What Is The Greenhouse Effect?

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If you didn’t know already, the greenhouse effect is the name given to the process by which the earth stays warmer than the dead cold of Space. Imagine the same thing that happens in a normal greenhouse – the glass allows light to come in but doesn’t allow it to go out without reflecting around a few times. This leads to a lot of heat staying inside the greenhouse, making it warmer than the outside of the place. Without the greenhouse effect working wonders on our planet, it would be no better than something like the frozen moon of Jupiter, Europa.
Too Much of a Good Thing
However, it is possible for this effect to work too well on the earth. If there are too many greenhouse gases in some part of the atmosphere, it can lead to that area going through a heat wave or even warming up the whole plant. A methane or CO2 handheld instrument can be very useful in measuring the concentration of greenhouse gases in your area. There are many different gases in the atmosphere, including the most common, which are Nitrogen and Oxygen. Most of the atmospheric gases have properties that contribute to heat retention.
How the Greenhouse Effect Works
A CO2 handheld instrument can be useful in detecting the levels of the gases in the area, but to reduce these concentrations, instruments are not going to help us. When light and heat from the sun hits the earths atmosphere, it passes through these gases with ease. The rays hit the surface of the earth and begin to be absorbed by the ground. When the rays are sent back up again, they are in the form of longwave radiation which is reflected by the greenhouse gases. This causes the radiation to come back down to the earth, trapped in a cycle of reflection that takes ages to balance out.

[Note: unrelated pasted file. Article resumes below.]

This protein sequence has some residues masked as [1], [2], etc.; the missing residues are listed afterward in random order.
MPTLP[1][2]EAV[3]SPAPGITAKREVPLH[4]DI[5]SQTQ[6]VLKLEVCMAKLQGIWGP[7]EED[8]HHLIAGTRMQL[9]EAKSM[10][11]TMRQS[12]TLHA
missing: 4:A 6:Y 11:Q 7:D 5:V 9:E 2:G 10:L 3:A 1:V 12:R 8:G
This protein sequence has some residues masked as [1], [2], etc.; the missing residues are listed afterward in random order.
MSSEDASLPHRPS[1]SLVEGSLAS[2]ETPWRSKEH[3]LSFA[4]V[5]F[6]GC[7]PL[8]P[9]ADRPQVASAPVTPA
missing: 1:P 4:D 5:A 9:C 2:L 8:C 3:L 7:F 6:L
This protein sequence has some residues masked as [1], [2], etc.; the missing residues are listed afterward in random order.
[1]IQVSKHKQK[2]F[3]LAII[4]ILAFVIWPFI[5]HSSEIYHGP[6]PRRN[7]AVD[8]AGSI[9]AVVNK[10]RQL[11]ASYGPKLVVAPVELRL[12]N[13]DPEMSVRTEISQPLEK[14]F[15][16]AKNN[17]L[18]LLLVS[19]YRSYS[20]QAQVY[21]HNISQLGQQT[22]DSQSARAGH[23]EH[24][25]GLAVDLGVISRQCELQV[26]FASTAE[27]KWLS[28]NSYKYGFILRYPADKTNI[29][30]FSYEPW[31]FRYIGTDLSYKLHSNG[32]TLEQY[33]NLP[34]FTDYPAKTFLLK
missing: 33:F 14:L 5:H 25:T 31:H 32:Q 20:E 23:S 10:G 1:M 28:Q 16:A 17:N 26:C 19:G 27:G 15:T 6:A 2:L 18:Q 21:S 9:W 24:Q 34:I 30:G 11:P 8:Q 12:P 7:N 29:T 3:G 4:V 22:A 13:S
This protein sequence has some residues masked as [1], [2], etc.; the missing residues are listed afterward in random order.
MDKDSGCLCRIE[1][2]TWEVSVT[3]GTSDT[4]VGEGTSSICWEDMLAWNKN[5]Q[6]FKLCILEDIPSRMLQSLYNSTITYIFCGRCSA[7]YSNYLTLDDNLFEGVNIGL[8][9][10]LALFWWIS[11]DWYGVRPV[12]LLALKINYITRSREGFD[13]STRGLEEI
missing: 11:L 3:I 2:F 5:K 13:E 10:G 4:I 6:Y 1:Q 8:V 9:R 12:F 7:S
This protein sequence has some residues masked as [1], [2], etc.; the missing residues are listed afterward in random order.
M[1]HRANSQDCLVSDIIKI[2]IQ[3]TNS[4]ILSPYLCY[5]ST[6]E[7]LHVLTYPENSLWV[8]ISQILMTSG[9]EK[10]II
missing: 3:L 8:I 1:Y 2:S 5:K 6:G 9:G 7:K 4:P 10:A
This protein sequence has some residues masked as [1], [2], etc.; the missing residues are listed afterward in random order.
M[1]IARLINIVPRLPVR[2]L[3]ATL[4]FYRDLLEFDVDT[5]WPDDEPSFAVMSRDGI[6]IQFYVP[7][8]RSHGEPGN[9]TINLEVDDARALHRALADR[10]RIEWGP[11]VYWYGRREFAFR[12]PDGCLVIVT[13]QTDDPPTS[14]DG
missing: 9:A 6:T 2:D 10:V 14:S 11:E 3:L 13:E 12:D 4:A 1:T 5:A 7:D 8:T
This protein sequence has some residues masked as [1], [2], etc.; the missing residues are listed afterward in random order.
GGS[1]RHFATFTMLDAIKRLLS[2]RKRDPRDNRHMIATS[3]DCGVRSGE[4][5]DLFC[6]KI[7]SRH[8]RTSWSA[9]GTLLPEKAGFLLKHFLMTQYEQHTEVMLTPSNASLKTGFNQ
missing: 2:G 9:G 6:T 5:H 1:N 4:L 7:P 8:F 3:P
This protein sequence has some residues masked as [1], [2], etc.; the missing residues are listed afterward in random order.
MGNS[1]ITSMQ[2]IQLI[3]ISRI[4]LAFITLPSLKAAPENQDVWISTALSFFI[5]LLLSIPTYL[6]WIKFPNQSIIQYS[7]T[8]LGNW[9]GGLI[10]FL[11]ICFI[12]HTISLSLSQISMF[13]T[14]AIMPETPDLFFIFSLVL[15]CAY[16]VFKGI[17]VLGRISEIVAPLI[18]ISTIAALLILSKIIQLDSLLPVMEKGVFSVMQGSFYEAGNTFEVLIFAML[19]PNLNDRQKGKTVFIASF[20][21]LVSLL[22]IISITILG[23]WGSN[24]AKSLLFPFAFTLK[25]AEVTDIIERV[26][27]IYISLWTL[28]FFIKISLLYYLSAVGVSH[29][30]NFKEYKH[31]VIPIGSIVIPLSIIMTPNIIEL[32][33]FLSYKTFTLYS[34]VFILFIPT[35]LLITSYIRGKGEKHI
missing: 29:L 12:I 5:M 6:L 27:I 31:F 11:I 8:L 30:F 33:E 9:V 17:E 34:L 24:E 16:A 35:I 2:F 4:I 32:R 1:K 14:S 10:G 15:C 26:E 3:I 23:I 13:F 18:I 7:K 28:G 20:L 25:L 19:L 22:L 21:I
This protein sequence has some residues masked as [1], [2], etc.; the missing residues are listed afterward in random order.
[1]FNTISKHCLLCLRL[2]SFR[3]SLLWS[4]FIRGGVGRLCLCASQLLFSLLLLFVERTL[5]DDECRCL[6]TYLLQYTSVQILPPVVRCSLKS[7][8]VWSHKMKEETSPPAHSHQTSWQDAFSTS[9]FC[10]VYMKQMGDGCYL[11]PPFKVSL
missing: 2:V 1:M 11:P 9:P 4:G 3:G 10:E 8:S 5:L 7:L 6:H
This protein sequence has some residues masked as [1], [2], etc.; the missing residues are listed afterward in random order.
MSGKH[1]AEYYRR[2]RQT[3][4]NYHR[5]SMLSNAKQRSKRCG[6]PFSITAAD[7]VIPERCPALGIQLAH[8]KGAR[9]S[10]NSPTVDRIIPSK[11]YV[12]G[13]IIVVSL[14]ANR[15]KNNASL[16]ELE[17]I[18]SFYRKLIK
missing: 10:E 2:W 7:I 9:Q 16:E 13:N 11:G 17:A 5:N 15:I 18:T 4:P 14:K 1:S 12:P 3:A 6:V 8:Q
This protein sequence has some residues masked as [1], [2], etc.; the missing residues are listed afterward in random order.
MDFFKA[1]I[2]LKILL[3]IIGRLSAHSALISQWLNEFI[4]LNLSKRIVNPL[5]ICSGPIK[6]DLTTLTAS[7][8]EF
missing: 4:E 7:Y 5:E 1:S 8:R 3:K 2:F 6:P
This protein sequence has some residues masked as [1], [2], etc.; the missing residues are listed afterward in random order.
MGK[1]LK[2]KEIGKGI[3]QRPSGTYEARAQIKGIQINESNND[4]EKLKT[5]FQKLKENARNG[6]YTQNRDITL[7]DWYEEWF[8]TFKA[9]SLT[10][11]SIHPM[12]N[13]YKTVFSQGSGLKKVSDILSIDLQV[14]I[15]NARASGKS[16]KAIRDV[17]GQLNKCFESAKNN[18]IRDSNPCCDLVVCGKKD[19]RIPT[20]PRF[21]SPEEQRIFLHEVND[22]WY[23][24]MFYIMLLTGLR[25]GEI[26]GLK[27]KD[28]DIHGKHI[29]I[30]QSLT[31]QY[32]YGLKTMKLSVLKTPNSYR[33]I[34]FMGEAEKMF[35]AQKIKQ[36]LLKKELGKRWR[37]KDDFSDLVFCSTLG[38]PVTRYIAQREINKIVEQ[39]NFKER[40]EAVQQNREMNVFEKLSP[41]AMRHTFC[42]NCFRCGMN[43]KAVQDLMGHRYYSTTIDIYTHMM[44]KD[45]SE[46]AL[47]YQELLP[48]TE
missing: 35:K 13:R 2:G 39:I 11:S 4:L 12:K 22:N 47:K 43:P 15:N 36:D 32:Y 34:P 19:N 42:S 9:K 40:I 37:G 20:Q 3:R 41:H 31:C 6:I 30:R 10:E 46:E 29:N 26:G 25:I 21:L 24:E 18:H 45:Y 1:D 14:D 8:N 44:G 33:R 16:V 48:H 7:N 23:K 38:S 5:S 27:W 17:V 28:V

This radiation is what causes us to have heat waves and cold spells. It is the cause of the temperatures we feel on any given day. While some of it does escape and leave our atmosphere, a lot of it is retained. Carbon dioxide is one of the most common greenhouse gases out there. It is a natural product of respiration and of the burning of any fossil fuels. It can also be emitted by decomposition, erosion and other natural processes. Probably the biggest source of carbon dioxide, however, is any human activity, namely the burning of coal or oil products. Reducing the concentration of these gases to a tolerable amount should be the goal of all humanity, before it is too late.